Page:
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I'm trying to make a website with a log on / log off feature and I plan on properly hashing and salting the password. The problem I'm facing, however, is how I'd go about storing the password in the database. I know that I need to store the hashed + salted password in the database (not in plain text or plain encrypted), but I don't know how to technically get around inserting the binary data into the database.

In my early attempts, the only way I could get the data in the database would be to have the binary data converted to a base64 string and inserted into the varchar password field, but something is telling me that's not the correct way to do it.

The password field in the database is currently a varchar but as I understand it, a hashed password is binary. So even if I changed the password field to a binary object, I still don't know how to actually insert it!

If I'm not making any sense please ask for clarification and I'll get back to you.

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The hash can be a varchar... it doesn't have to be binary at all but out of curiosity what is the has function you are using? – hackartist Feb 12 '12 at 21:25
Why don't you want to use base64? It's simple and the data is small enough not to be worried about size. – Chris Sainty Feb 12 '12 at 21:31
Base64 is the safest way that leaves the hash in human-readable form. There is nothing wrong with storing a salted hash as plain-text; that’s the whole purpose behind storing a hash, not a password. – Douglas Feb 12 '12 at 21:34
Well, I'm using SHA-512 to hash the password like so: byte[] pwdEntered = pw512.ComputeHash(System.Text.Encoding.Unicode.GetBytes(pwBox.Text)); and the value that I'm putting in the database is the result of this: Convert.ToBase64String(pwdEntered). @Chris - it's not that I don't want to use base64, it's just this is the first time I've done this so I wasn't sure if that was an acceptable way to do it or if there was some other fancy way of doing it. – sum1quiet Feb 12 '12 at 21:40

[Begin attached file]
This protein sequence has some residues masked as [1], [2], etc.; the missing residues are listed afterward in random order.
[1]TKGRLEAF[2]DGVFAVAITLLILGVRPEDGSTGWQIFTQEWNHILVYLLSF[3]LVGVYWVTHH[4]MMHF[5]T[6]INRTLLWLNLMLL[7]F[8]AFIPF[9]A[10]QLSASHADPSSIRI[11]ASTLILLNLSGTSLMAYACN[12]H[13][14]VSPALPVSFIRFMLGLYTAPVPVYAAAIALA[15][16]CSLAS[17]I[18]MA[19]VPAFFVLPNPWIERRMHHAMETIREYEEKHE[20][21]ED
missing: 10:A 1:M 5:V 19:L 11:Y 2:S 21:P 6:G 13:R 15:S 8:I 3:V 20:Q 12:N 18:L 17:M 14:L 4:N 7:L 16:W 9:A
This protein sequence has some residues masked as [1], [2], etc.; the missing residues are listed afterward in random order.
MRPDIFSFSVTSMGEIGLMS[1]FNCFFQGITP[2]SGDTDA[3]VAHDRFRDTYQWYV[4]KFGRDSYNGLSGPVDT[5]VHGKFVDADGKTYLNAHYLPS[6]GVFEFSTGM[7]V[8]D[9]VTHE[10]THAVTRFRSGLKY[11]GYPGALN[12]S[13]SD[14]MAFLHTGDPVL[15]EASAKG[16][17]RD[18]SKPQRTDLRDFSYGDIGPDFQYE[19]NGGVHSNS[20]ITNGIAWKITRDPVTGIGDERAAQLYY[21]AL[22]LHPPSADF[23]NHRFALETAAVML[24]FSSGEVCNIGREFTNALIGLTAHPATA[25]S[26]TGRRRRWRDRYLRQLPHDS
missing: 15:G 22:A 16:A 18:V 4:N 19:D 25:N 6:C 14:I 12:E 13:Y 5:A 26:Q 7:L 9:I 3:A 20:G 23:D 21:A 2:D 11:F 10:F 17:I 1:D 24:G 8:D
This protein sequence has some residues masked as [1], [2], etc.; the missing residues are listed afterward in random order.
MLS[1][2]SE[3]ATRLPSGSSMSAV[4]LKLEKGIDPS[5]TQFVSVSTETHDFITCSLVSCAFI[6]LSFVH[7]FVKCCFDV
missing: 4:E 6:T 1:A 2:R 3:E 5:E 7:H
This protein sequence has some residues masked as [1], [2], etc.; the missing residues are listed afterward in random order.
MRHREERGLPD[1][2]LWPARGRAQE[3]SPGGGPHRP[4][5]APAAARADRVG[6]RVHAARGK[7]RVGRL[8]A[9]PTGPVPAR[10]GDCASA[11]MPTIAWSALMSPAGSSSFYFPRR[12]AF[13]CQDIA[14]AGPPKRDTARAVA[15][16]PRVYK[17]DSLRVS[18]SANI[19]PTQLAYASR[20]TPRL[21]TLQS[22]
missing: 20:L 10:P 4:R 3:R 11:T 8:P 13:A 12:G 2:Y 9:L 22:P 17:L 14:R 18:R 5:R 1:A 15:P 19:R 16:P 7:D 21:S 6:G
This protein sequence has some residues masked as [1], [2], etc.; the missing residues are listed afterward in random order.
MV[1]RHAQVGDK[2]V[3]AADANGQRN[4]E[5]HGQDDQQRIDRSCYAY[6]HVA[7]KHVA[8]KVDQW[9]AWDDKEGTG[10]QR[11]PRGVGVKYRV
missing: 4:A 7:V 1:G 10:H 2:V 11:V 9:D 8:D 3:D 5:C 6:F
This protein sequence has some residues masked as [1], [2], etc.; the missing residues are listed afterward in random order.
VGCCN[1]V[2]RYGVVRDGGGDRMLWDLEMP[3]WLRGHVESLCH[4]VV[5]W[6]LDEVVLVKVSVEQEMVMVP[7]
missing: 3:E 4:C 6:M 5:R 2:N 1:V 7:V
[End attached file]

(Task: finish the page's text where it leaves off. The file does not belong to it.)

This question has nothing to do with authentication. It should be "How do I insert binary data into a table". – usr Feb 12 '12 at 22:30
up vote 2 down vote accepted

No, a hashed password doesnt have to be stored in a varbinary field, you can encode it and store it in a varchar field. Base64 is a good alternative for encoding any kind of characters.

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What kind of hash do you use that generates strings and not sequence of bites? All cryptographic has functions I know of will generate a set number of bits like 128, 160, 256 or 512 bits and that is not a string (strings are stored using an encoding). – Martin Liversage Feb 12 '12 at 21:51
@MartinLiversage I've used MD5 hashes to store passwords in varchar fields w/o problems. Linux used MD5 hashes in /etc/passwords for looooong time. The point is that you DON'T HAVE to store them in a varbinary field. – Icarus Feb 12 '12 at 22:55
Of course you can store hashes in varchar columns but then you need to encode them using something like base64 encoding. Your answer seems to indicate that the hash can be stored directly without taking into account random binary sequences that doesn't make sense in a string. – Martin Liversage Feb 13 '12 at 6:16
I've amended my answer to make it clear. Thanks. – Icarus Feb 13 '12 at 8:13
Sorry to keep nitpicking but you can't use UTF-8 encoding to convert any sequence of bytes to a string. Try to convert the bytes 0xC5 0x01 to a string and then back to bytes using UTF-8. Because the bytes are invalid UTF-8 you don't get the original bytes back. Base64 is fine though. – Martin Liversage Feb 13 '12 at 9:09

In Microsoft SQL Server you can store binary data in columns having a binary data type (or varbinary if you need variable length data). You can use that for you hashed and salted passwords. If you use a 512 bit hash function and also want to use a 512 bit salt you need 2*512/8 = 128 bytes (e.g. binary(128) to store salt and hash.

Normally whatever API you use to read and write the database should assist you in reading and writing binary data. However, perhaps you want to use some SQL to directly insert a binary value into a table. You can use syntax like this:

insert into MyTable values (0x123456789ABCDEF)

Not really an answer to your question, but if you struggle with implementing you own password feature you could consider using a prebuilt industrial strength component to avoid embarrasing errors in the future. ASP.NET has a membership provider for instance.

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